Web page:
Judeochristianity Jewish star Christian cross

The Meaning of the “Covenant”

C. Gourgey, Ph.D.

I will establish my covenant between me and you, and your offspring after you throughout their generations, for an everlasting covenant.
Genesis 17:7

The word “covenant,” though at times confusing, is important for understanding both the relationship between Christianity and Judaism and Jesus’s message itself.

A “covenant” essentially means a reciprocal promise. It is a sacred agreement. In Hebrew the word is berīt. In the Bible it first occurs in Genesis 9, when referring to God’s promise to Noah:

God said, “This is the sign of the covenant that I make between me and you and every living creature that is with you, for all future generations: I have set my bow in the clouds, and it shall be a sign of the covenant between me and the earth. When I bring clouds over the earth and the bow is seen in the clouds, I will remember my covenant that is between me and you and every living creature of all flesh; and the waters shall never again become a flood to destroy all flesh. When the bow is in the clouds, I will see it and remember the everlasting covenant between God and every living creature of all flesh that is on the earth.”

God said to Noah, “This is the sign of the covenant that I have established between me and all flesh that is on the earth.”
(Genesis 9:12-17)

It is noteworthy that this very first covenant is between God and all living beings. And in addition to the promise, something is required:

Every moving thing that lives shall be food for you; and just as I gave you the green plants, I give you everything. Only, you shall not eat flesh with its life, that is, its blood. For your own lifeblood I will surely require a reckoning: from every animal I will require it and from human beings, each one for the blood of another, I will require a reckoning for human life. (Genesis 9:12-17)

The Talmud found in these requirements a basis for the “Seven Laws of the Children of Noah,” essential commandments that all people without distinction must obey:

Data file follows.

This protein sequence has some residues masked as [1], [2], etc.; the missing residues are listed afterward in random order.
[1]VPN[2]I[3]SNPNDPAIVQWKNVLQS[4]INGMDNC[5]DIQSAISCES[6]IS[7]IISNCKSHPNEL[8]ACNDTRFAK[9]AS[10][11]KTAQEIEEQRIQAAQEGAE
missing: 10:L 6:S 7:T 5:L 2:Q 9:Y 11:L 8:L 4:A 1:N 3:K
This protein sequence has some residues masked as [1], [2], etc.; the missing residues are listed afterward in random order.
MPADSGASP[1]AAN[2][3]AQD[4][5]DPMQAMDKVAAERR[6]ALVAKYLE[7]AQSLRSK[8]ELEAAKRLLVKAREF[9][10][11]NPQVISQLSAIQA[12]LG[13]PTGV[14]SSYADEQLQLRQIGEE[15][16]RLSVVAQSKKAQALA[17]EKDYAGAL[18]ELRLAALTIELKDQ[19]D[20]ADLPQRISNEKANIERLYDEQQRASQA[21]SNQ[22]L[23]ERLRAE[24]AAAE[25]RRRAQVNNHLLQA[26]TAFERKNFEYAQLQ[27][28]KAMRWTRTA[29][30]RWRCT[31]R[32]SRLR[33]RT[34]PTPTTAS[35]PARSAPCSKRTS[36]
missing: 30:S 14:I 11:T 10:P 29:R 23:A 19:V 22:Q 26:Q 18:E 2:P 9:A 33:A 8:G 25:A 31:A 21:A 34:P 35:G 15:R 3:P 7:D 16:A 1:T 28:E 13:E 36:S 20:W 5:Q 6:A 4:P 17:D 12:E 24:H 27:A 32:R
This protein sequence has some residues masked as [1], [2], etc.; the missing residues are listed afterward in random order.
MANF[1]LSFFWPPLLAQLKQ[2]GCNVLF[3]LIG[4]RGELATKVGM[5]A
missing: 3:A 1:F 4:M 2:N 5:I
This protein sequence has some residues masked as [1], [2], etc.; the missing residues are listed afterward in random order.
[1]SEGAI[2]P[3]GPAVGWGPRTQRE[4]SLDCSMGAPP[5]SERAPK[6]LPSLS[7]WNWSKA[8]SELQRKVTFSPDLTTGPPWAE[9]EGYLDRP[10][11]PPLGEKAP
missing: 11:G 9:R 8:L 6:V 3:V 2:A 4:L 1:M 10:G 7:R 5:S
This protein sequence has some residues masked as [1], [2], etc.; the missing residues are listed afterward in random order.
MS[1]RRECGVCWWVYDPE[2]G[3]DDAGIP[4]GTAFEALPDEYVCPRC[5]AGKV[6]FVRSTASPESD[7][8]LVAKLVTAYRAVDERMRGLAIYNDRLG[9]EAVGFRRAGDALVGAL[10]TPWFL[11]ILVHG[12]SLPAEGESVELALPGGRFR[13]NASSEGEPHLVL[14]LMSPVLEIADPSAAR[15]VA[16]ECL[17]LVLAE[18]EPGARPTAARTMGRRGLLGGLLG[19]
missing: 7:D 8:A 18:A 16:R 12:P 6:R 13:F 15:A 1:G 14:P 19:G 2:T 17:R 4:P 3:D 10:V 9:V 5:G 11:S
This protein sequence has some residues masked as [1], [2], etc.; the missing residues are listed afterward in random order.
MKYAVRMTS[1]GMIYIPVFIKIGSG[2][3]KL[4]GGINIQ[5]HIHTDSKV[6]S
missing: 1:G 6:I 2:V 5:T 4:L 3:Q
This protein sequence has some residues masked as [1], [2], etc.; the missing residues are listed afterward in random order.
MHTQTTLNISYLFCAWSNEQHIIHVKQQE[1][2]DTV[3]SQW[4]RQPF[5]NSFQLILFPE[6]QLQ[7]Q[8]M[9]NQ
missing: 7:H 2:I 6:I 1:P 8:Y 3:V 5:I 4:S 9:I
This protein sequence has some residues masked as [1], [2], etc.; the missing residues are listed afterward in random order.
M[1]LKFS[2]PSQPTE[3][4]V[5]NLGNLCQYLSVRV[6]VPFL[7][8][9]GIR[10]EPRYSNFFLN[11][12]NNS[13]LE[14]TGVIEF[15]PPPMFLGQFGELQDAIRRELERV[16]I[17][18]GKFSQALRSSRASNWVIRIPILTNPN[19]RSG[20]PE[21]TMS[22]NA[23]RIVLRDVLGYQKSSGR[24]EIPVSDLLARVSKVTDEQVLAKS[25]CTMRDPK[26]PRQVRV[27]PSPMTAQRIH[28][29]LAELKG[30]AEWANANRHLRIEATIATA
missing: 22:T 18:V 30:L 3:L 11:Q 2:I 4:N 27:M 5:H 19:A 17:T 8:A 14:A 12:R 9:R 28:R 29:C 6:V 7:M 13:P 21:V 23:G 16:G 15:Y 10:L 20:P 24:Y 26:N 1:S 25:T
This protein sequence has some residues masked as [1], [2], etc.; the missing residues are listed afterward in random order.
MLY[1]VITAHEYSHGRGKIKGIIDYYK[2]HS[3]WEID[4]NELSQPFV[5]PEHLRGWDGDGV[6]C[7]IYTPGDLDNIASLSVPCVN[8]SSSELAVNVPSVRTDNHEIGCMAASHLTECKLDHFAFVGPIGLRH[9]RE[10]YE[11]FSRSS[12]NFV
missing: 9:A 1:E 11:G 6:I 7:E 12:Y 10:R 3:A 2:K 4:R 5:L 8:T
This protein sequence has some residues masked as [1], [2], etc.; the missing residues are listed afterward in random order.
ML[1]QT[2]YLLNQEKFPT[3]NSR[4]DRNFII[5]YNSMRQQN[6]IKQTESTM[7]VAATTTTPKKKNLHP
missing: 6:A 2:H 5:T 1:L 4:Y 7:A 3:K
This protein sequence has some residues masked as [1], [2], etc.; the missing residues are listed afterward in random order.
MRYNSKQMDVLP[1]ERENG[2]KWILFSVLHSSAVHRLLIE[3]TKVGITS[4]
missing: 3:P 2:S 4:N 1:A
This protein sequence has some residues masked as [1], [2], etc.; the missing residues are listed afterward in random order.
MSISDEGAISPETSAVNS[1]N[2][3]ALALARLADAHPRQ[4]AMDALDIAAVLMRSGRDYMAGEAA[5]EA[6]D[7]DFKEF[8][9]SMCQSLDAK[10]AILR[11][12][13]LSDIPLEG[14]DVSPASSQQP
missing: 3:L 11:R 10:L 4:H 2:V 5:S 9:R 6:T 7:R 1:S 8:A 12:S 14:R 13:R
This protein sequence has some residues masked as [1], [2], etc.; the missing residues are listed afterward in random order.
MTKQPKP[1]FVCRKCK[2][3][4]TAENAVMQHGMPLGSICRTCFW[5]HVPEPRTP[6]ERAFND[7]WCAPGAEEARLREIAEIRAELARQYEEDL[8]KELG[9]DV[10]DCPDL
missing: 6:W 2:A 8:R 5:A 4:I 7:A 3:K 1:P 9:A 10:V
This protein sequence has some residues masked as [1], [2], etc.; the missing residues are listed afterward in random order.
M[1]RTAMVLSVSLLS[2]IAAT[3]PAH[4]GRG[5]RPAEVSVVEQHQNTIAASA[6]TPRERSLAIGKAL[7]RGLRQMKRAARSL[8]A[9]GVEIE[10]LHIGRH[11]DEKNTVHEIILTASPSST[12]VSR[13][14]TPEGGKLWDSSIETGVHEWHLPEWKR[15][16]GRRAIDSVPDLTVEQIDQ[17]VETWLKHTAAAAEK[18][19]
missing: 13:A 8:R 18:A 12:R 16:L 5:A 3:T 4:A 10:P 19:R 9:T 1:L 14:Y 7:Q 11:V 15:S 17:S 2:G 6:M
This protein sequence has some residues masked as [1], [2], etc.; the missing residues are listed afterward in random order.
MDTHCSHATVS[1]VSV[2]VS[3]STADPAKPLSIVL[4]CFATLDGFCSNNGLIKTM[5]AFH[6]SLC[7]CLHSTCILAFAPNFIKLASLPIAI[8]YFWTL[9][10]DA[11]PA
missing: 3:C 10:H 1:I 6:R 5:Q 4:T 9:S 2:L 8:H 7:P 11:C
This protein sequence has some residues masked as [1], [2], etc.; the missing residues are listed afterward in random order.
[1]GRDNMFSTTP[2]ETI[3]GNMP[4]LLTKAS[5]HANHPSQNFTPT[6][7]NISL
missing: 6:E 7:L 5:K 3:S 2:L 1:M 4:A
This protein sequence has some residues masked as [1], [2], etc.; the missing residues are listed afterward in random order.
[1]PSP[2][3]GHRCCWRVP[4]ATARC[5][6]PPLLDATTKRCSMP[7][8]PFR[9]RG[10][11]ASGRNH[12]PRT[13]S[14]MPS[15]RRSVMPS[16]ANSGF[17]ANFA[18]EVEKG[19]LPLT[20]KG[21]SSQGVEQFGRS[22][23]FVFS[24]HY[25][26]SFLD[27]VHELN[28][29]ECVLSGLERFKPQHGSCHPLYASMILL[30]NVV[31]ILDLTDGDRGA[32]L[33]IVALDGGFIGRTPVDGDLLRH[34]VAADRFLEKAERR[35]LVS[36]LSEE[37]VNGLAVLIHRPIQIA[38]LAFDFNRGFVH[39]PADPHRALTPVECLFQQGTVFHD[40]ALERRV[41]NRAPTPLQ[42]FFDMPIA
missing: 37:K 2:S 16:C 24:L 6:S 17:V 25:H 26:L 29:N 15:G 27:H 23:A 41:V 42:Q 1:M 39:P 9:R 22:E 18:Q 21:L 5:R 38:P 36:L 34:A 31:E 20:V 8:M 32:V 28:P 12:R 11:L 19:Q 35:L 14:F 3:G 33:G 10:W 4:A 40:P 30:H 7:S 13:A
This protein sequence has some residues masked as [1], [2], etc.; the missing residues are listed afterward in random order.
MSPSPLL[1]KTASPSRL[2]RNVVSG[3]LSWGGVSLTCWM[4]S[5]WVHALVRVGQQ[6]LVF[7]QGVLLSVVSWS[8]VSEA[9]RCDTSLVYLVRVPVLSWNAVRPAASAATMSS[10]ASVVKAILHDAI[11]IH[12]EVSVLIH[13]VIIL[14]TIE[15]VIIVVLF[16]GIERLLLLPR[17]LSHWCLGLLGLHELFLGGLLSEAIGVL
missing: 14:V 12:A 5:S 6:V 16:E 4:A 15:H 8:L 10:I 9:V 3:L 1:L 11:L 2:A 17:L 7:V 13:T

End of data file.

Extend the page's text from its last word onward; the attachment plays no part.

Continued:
This first reciprocal act of relationship between God and human beings was universal. Later on it is recorded that God made a more specific covenant between Abraham and his descendants, who became the Jewish people:

When Abram was ninety-nine years old, the Lord appeared to Abram, and said to him, “I am God Almighty; walk before me, and be blameless. And I will make my covenant between me and you, and will make you exceedingly numerous.”

Then Abram fell on his face; and God said to him, “As for me, this is my covenant with you: You shall be the ancestor of a multitude of nations. No longer shall your name be Abram, but your name shall be Abraham; for I have made you the ancestor of a multitude of nations. I will make you exceedingly fruitful; and I will make nations of you, and kings shall come from you. I will establish my covenant between me and you, and your offspring after you throughout their generations, for an everlasting covenant....

“As for you, you shall keep my covenant, you and your offspring after you throughout their generations.”
(Genesis 17:1-7,9)

A covenant is not just something to receive; it is something to keep. “Walk before me, and be blameless” (well, at least to the best of our human ability).